What is Google's AudioSet?
With more than two million reference files, AudioSet represents a much bigger collection of human and animal sounds, musical instruments and genres, and common everyday environmental sounds.
As the list above demonstrates, Google's Audioset encompasses every imaginable type of sound. The ontology focuses on descriptors like music mood, genre, and instrument, as more abstract ideas like music role and music concepts. Like MusicCaps, metadata like artist, song, and album are suspiciously absent.
Fifty percent of the 2.1 million files in Audioset's ontology are music clips from YouTube. Can you think of a reason why Google would make it difficult to trace their music data back to the artists that created those clips?
It's tempting to interpret the lack of transparency as an effort to obstruct copyright claims from artists and record labels. However, Google owns YouTube and may already have some legalese in their terms and conditions that grant them permission to sample and train on the data hosted on their platform.
Many of these clips come from DIY creators. When you click through a video in AudioSet, a popover showcases the embedded video with a list of labels attached to it. You have to click through the video a second time to view the channel name on YouTube itself. But these one million videos are just scratching the surface.
What is the MuLan music dataset?
The MuLan music dataset is a private collection of 44,000,000 music recordings that amount to 370,000 hours of recorded music. Unlike MusicCaps and AudioSet, MuLan made it possible to use an audio dataset without text descriptions.
According to the technical paper, MuLan started with a collection of 50 million YouTube music videos. They extracted a 30-second audio clip from the 30 second mark of each video, using a music audio detector to discard any clips that are less than 50% music. After filtering through that data, they were left with the 44 million 30-second clips, which amounts to 370K hours of audio.
This means MuLan has substantially longer musical clips to train on than MusicCaps or AudioSet. If you're wondering how MusicLM is able to translate these labeled audio clips into songs, check out this paper breakdown video from AI audio consultant Velario Velardo:
As Velario points out in the video above, MusicLM leverages SoundStream for audio encoding and decoding, along with a tool called w2v-BERT as an intermediary layer.
SoundStream is a neural audio codec that converts audio input into a coded signal, compresses it, and transforms it back into audio using a decoder. A crude comparison could be made to the reduction of a large wav file to a smaller mp3 file. The neural audio synthesis reconstructs audio to sound as close as possible to the original uncompressed file. Smaller files reduce the burden on the neural network.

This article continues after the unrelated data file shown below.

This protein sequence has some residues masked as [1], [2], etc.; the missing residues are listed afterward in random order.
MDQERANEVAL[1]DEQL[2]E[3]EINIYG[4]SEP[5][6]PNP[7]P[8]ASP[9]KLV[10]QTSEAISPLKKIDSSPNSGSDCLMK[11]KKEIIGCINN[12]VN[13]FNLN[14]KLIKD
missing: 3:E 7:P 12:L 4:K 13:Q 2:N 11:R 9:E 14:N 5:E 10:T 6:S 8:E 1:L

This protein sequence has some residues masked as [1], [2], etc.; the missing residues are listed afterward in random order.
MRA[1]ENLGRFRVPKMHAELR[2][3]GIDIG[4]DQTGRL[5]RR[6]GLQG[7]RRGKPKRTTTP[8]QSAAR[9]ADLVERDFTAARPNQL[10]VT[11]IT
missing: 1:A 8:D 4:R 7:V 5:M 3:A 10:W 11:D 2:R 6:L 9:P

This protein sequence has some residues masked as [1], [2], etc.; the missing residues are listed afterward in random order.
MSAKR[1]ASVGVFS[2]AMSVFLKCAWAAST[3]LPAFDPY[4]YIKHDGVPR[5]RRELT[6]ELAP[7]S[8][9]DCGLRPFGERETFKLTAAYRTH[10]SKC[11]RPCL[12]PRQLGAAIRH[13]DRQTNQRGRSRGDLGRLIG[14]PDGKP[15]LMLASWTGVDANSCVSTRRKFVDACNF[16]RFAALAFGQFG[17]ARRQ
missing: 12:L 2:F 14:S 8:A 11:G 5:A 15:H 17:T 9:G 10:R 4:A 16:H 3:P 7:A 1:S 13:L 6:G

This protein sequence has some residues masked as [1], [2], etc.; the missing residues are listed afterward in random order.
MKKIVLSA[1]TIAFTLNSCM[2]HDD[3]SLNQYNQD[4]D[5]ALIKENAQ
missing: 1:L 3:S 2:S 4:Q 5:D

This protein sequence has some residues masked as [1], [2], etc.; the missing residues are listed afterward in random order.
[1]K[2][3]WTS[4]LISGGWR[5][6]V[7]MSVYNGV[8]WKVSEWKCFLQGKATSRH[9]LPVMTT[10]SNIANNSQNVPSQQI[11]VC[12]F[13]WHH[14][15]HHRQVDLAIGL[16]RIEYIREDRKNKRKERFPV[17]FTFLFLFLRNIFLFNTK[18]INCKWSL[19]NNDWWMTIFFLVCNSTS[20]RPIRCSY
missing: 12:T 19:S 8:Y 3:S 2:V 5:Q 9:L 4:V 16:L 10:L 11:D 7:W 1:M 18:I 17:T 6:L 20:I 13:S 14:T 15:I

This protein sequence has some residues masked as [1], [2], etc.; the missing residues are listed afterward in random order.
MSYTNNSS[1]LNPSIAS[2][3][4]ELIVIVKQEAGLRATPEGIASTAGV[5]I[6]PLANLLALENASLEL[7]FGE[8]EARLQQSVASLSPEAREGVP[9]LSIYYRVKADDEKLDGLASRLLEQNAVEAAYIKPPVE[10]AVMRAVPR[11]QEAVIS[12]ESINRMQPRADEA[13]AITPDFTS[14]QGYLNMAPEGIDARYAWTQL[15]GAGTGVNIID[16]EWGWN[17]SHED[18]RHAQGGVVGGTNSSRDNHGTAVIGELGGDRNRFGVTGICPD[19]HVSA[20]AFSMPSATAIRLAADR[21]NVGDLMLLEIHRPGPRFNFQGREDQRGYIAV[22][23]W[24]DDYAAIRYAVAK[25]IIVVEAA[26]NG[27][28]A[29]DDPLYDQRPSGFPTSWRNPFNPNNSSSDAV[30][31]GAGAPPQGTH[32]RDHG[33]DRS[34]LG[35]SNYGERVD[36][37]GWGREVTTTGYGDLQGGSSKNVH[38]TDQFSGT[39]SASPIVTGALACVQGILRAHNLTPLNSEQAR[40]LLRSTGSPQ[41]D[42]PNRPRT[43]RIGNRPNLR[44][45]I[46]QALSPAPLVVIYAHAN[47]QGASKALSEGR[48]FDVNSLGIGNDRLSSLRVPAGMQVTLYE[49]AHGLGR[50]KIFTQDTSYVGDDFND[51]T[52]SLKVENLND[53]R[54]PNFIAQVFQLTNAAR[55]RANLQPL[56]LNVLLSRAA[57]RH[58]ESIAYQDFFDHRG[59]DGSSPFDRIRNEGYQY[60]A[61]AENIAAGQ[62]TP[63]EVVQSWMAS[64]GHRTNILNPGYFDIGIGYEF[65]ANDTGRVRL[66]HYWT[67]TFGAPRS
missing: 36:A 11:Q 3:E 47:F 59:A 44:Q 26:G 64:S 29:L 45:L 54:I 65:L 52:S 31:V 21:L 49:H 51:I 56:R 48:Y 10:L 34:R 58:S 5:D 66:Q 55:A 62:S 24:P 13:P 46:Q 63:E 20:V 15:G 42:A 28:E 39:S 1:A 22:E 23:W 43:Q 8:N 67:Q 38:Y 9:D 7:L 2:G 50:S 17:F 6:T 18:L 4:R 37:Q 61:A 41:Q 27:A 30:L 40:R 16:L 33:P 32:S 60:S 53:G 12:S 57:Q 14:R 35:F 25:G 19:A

To summarize, SoundStream is responsible for the acoustic layer of MusicLM. The intermediary step, w2v-BERT, handles the semantic (text embedding) layer associated with text labels in MuLan's audio and music dataset. You can find a visualization of the full training architecture below:
When compared to two other major text-to-music AI tools, Riffusion and Mubert, data shows that MusicLM had much better audio fidelity and adherence to the text input. Velardo shared the results of these studies in the image below:
Despite MusicLM's substantially better results, the app's music output still leaves a lot to be desired. Public opinion has been mixed, with a sizable cohort expressing excitement for the progress despite its numerous limitations. In the future, users would like to see more creative control and better audio fidelity from text-to-music generators.
AudioCipher's text-to-MIDI plugin is a grassroots effort to anchor these recent innovations within the experience of a DAW, improving accessibility and usability for music producers. Instead of artificial intelligence, the VST uses a home brewed algorithm that gets users comfortable using text-to-music generators and shaping the output into something uniquely their own.
The MIDI generator comes with perks like a one-time purchase (instead of monthly subscription or pay-to-play models). You can use the app with or without the internet and as a MIDI generator, maintaining maximum control over the sound design and composition.
Our dream is to eventually bridge the gap between our current MIDI software and text-to-music generators like MusicLM. With each iteration, existing customers always receive free software upgrades, so early adopters don't have to worry about recurring costs later down the road. We appreciate everyone who has joined us so far and look forward to continuing to share our journey through this wild new world of music making.